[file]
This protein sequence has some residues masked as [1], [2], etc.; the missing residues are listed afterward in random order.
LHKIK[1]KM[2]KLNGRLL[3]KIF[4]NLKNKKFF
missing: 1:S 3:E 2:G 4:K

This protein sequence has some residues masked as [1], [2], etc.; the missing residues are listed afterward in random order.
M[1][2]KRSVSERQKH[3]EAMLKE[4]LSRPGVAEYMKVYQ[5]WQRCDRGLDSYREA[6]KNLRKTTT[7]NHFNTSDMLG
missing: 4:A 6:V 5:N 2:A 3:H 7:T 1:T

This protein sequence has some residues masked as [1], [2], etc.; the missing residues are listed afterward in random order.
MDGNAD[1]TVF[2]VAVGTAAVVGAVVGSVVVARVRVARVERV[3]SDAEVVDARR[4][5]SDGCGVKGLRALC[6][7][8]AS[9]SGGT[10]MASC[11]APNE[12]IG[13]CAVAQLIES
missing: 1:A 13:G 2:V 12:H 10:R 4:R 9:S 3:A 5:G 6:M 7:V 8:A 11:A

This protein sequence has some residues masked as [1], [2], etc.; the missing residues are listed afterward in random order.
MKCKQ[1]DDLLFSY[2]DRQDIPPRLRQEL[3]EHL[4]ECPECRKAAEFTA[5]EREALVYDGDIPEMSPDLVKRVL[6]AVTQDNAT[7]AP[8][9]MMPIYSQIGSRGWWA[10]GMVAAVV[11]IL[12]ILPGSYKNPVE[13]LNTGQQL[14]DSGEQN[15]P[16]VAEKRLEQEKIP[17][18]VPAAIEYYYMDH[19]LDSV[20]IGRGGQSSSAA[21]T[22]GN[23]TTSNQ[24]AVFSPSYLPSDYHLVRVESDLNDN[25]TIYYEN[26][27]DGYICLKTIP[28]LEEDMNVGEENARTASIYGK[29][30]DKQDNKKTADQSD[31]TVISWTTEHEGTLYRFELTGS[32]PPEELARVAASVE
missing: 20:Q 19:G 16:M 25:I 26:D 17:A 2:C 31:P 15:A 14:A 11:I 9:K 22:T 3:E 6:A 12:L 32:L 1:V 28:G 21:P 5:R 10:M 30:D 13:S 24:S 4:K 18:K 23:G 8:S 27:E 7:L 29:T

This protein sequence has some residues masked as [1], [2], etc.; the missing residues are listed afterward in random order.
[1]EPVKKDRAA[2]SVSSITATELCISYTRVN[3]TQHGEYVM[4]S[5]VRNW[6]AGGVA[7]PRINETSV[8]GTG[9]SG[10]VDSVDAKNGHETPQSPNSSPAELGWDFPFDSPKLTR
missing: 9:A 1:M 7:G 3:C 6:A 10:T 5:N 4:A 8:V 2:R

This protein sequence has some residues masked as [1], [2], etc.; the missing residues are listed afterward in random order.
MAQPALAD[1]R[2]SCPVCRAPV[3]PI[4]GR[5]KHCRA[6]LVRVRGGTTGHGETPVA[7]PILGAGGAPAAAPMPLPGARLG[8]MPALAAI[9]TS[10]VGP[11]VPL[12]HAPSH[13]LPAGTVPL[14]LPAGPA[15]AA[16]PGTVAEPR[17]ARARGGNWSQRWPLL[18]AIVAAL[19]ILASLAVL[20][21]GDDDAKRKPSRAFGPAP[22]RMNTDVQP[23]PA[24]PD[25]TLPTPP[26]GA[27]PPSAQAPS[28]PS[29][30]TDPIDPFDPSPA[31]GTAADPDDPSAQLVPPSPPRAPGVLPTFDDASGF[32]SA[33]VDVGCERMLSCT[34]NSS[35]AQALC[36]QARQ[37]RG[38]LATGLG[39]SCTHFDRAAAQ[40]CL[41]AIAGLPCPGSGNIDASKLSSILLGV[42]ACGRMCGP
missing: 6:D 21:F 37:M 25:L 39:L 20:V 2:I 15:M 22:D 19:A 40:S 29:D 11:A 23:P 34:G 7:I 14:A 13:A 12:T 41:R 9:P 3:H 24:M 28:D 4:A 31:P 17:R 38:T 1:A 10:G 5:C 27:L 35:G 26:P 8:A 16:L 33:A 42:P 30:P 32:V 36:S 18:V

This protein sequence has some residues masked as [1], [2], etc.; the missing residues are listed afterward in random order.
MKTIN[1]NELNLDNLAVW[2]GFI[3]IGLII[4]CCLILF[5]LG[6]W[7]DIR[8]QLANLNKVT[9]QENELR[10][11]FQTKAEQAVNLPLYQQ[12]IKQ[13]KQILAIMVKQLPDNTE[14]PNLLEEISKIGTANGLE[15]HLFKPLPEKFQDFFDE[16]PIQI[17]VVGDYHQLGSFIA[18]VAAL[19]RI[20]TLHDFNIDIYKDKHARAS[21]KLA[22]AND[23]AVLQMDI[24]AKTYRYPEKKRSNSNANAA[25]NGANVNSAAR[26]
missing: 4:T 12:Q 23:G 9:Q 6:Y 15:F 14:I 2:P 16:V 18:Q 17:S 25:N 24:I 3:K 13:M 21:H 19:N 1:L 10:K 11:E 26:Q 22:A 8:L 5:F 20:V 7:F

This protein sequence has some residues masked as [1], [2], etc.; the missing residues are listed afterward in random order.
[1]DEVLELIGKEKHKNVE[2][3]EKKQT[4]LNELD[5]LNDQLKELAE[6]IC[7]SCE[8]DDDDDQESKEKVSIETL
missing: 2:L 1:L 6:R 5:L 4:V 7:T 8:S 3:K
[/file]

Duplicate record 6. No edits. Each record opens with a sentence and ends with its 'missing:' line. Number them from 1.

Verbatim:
This protein sequence has some residues masked as [1], [2], etc.; the missing residues are listed afterward in random order.
MAQPALAD[1]R[2]SCPVCRAPV[3]PI[4]GR[5]KHCRA[6]LVRVRGGTTGHGETPVA[7]PILGAGGAPAAAPMPLPGARLG[8]MPALAAI[9]TS[10]VGP[11]VPL[12]HAPSH[13]LPAGTVPL[14]LPAGPA[15]AA[16]PGTVAEPR[17]ARARGGNWSQRWPLL[18]AIVAAL[19]ILASLAVL[20][21]GDDDAKRKPSRAFGPAP[22]RMNTDVQP[23]PA[24]PD[25]TLPTPP[26]GA[27]PPSAQAPS[28]PS[29][30]TDPIDPFDPSPA[31]GTAADPDDPSAQLVPPSPPRAPGVLPTFDDASGF[32]SA[33]VDVGCERMLSCT[34]NSS[35]AQALC[36]QARQ[37]RG[38]LATGLG[39]SCTHFDRAAAQ[40]CL[41]AIAGLPCPGSGNIDASKLSSILLGV[42]ACGRMCGP
missing: 6:D 21:F 37:M 25:L 39:L 20:V 2:I 15:M 22:D 19:A 40:S 29:D 11:A 23:P 34:G 7:I 14:A 13:A 12:T 41:R 9:P 3:H 24:M 28:D 4:A 31:P 17:R 38:T 1:A 10:G 5:C 27:L 35:G 26:P 8:A 16:L 33:A 42:P 30:P 32:V 36:S 18:V